Services 'at risk of failure' in wake of Cornwall council tax freeze
Senior Cornwall councillors yesterday warned that services were at risk of "failure" as the fallout from the controversial council tax freeze decision rumbled on.
Cornwall Council's cabinet members last month saw their bid for a near 2% rise rejected, as an unlikely coalition of Conservatives and Liberal Democrats voted instead to keep bills on hold.
The decision has left the council needing to find additional £4.67 million in savings in the next financial year on top of the £30 million which had already been budgeted for.
10% Oil Fired Central Heating Servicing and Repair OAP and Armed...View details
Beat the Cornish weather with this great oil fired central heating servicing and repair offer from JonnyOilman. 10% Discount on servicing and repair of oil fired boilers in mid and west Cornwall
Terms: Armed Forces and OAPs Only
Contact: 0800 9558559
Valid until: Wednesday, June 26 2013
A report to the cabinet had already spelled out the consequences, with further job losses, cuts to library hours and call centre opening times, as well as abandoning the Royal Cornwall Show all on the cards.
And yesterday there were some bitter recriminations as cabinet members had their own say on the consequences for their departments.
Joan Symons, cabinet member for tourism, culture and leisure described the extra £358,000 cuts from "shared services" would be the "start of a sliding scale which will eventually close our libraries".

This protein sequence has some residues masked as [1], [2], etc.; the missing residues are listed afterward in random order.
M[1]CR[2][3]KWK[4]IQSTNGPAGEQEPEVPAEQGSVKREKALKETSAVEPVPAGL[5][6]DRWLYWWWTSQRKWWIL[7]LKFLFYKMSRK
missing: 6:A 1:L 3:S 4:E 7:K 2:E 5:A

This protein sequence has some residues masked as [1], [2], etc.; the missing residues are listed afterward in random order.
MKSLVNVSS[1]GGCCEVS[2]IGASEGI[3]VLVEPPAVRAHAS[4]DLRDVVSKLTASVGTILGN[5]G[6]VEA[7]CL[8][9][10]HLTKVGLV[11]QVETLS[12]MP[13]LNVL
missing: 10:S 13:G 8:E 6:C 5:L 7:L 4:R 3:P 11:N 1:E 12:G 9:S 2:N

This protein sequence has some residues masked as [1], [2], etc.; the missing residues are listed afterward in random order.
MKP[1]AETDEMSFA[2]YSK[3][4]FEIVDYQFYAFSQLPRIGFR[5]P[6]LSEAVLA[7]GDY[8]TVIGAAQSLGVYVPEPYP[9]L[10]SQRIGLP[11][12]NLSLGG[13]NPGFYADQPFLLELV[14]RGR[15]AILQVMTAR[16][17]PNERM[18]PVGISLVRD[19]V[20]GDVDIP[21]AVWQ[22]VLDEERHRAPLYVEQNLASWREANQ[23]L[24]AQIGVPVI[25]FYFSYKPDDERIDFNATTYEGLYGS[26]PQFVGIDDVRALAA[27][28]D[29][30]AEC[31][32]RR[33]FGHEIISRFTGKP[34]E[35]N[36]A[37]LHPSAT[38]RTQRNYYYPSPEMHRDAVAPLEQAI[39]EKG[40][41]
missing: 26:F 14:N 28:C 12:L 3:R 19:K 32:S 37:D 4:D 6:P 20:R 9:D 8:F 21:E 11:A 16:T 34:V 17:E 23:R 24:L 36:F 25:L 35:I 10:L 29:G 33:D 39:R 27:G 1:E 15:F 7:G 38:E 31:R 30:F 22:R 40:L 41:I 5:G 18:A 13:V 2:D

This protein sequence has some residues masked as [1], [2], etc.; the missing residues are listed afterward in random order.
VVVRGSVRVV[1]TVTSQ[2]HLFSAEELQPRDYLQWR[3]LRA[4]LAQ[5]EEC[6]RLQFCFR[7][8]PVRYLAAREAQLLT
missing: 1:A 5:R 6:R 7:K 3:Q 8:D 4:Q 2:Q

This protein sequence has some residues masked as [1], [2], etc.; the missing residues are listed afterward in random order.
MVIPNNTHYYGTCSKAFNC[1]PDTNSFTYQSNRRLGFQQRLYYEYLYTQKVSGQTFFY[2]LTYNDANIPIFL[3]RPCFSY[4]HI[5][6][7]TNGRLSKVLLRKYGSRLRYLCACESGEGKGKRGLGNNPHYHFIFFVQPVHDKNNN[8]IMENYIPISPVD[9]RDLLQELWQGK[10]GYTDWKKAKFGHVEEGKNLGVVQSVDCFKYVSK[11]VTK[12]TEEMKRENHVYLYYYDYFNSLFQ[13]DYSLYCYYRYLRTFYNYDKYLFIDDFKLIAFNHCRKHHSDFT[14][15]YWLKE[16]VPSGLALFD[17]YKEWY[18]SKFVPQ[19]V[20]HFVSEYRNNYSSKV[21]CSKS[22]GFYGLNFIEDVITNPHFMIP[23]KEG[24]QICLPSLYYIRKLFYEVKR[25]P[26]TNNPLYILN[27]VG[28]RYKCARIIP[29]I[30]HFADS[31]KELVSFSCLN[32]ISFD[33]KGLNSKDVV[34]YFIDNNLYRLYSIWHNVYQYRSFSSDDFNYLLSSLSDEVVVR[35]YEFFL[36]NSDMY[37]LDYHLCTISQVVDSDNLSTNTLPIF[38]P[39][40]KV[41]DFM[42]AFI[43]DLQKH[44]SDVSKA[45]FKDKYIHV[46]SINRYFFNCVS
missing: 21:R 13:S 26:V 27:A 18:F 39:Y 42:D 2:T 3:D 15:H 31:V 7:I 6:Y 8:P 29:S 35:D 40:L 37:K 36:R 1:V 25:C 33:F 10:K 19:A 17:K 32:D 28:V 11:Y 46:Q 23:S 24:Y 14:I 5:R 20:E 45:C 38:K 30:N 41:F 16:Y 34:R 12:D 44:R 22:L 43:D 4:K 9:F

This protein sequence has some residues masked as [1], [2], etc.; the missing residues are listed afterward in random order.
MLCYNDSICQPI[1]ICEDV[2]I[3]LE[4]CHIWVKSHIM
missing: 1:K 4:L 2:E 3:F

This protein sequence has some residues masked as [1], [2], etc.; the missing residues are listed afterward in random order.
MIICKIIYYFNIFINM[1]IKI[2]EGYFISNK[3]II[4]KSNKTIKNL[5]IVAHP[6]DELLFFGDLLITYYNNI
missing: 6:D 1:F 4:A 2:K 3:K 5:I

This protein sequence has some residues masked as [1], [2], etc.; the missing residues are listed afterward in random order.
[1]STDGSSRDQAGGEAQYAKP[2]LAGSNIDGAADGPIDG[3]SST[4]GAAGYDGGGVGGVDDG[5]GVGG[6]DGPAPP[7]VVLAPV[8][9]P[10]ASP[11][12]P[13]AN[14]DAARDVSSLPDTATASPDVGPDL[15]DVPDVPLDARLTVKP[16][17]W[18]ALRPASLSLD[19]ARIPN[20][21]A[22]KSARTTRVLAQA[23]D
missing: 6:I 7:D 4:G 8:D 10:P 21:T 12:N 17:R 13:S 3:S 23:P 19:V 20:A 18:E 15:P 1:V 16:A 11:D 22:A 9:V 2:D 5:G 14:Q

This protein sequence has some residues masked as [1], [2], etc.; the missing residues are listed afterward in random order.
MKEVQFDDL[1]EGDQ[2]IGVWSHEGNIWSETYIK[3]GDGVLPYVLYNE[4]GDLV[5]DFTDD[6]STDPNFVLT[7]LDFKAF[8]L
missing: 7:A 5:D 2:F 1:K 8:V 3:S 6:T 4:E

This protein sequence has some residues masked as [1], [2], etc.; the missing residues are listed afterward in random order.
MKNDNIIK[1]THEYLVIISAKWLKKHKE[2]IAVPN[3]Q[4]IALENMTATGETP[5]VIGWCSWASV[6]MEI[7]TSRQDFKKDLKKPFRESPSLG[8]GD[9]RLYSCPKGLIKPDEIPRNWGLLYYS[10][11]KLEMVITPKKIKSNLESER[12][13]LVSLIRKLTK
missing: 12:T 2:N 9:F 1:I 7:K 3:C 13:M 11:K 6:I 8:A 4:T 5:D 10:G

Meanwhile, adult social care portfolio holder Armand Toms, one of three cabinet members to resign from the Tories over the budget, said: "I genuinely believe the end process of this budget will be a failure of some services."
Bert Biscoe, portfolio holder for transportation, highways and environment, said a "retreat from the Royal Cornwall show is to retreat from engaging with the public of Cornwall".
He warned that could have "psychological consequences" at a time when public, and council, were dealing with financial hardship adding: "It is a symbolic thing and vitally important in my view."
With local elections due in May, council leader Jim Currie added: "I am most concerned about the next council and that has been my main aim, since sitting, here, to ensure we give the next council the best possible chance.
"In 2015, if this continues, the situation will be verging on the impossible."
The budget put forward by the Lib-Dems, and backed by many Conservatives, had aimed to fund the additional cuts through reducing the costs of agency staff and consultants.
However, the report to cabinet warned: "While in some areas some of the savings will come from reducing agency staff, in other areas permanent posts will be lost."
Among the jobs under threat are four posts in the legal, democratic and procurement office and the same number from the people and organisational development service.
The finance and strategy, localism and communications departments will have to axe 12 and 14 posts respectively.
Interim chief executive Paul Masters said staff would be redeployed wherever possible but told the meeting he couldn't "promise" there wouldn't be compulsory redundancies.